The old real-estate adage applies to PPC in a very big way. When you upload your campaigns and ad groups, your campaign settings will automatically be set to the default settings in AdWords. So, before you set anything to live, you’re going to want to review and customize those settings to make sure that your ads are being displayed to the right people in the right places.

The first thing you’re going to want to review is the geographic locations that you want to show your ad in. You can determine how limited you want to show your ad in case you only ship to a few different places outside of the US. If you’re not limited by that, the best way to start is by including the countries that you know you receive a lot of orders from. If you plan on targeting different languages you can do this at this point as well. Additionally, you can fine-tune this feature to target specific regions or cities within the other countries and make the search as granular as you’d like (see examples below).

Country Targeting in Google AdWords

Country Targeting in Google AdWords

City Targeting in Google AdWords

City Targeting in Google AdWords

It’s All About The Networking

In addition to choosing where geographically your ads show, you can also choose where on Google’s network the ads will show. Well, outside of the ads being served on the search results, you can choose to have the ads served with Google’s search partners as well. For example if you put together a text ad, this ad could appear on non-Google websites, such as AOL search (yes, it still exists), Ask.com, in addition to other Google sites such as Google Maps, YouTube, and other parts of the Google-verse. This setting is just as granular as the geo-targeting setting above. You can pick and choose where your ad will display and whom it will display with. If there is a site or Google product that you don’t want displaying your ad, this is where you can include or exclude specific partners and sites.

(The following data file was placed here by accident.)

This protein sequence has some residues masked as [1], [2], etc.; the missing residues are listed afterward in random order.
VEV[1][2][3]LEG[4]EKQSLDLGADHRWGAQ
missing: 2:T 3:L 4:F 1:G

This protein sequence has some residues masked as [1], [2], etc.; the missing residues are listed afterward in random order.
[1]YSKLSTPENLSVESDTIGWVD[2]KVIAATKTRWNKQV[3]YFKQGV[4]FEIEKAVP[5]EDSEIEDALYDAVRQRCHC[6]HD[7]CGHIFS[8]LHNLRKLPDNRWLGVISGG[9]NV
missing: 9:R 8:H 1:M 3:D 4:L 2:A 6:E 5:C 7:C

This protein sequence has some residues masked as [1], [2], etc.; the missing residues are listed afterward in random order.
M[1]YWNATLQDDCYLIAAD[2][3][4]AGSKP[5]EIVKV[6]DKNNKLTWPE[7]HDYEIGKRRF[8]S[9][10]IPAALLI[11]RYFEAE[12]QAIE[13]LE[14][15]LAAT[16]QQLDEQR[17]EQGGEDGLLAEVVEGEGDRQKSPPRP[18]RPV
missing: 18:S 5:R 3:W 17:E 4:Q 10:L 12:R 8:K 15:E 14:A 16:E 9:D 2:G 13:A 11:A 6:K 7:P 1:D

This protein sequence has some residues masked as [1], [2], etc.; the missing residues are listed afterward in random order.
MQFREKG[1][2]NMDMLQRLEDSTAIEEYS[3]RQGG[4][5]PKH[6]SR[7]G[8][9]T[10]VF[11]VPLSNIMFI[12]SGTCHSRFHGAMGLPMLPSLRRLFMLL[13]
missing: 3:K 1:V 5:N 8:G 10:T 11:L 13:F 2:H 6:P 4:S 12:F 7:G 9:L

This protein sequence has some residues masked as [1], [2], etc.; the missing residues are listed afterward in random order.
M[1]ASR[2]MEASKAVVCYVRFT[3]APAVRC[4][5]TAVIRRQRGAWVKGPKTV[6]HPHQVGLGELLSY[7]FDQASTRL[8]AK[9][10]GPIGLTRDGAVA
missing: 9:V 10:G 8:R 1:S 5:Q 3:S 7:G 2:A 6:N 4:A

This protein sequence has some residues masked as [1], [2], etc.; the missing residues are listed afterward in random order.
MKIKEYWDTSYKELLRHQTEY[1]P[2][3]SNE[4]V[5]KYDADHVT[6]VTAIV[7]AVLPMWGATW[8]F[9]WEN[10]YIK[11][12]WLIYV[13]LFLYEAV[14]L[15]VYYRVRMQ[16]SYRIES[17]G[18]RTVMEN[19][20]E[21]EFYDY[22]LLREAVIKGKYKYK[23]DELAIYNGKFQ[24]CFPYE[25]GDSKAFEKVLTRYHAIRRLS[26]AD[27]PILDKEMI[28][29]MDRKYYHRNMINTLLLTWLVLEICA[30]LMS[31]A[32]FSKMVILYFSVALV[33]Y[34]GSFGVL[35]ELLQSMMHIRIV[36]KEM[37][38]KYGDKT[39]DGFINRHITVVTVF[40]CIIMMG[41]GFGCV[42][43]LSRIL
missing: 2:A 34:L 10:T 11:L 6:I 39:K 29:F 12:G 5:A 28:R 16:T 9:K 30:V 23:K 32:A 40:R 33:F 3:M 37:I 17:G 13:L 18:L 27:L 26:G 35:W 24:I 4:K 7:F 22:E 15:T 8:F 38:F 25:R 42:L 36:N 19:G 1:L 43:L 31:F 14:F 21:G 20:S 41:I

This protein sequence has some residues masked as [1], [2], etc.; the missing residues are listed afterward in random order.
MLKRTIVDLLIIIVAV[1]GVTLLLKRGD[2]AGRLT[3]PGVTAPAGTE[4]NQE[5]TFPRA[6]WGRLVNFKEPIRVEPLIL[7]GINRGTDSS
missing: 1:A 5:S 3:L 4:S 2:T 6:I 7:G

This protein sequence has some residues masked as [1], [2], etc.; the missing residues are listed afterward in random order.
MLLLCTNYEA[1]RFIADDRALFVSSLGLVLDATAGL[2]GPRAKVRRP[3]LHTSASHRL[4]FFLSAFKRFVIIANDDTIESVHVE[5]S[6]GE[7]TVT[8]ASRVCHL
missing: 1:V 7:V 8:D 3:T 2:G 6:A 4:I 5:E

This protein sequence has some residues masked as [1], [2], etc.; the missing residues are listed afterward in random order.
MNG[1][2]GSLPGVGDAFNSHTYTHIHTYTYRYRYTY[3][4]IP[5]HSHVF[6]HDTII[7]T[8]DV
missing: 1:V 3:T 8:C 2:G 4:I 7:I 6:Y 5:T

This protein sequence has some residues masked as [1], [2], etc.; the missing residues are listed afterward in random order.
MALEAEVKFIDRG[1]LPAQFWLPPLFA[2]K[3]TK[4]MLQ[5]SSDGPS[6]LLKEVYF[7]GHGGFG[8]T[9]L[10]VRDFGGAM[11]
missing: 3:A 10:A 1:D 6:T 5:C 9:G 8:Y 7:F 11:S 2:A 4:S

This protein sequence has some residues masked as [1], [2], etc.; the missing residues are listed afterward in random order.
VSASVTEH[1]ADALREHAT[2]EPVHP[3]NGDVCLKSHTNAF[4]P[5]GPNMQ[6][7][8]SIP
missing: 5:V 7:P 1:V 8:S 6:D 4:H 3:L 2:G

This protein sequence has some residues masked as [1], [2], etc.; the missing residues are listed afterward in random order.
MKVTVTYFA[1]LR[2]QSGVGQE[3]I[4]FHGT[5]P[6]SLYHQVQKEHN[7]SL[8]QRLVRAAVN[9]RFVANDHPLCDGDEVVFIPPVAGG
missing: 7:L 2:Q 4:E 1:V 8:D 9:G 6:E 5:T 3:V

Additionally, once you get some AdWords experience under your belt, there’s a whole other network known as the Google Display Network, that showcases your ads on additional sites outside of Google’s search partner network. For example, if you ever wondered how a Google AdWords ad appeared in a banner ad on The Weather Channel’s website, this is how. However, I wouldn’t recommend tooling around with this until you get some campaigns under your belt. However, if you’re feeling particularly confident in your AdWord abilities, you can find out more information on it here.

Also, you can choose if you want to include or exclude mobile devices and tablets. However, if you sell something online I would highly recommend that you advertise on these devices. Especially now that more than 50% of internet users are accessing stores and websites from a mobile device.

Ad Testing – Making Sure The Ad Brings Your “A” Game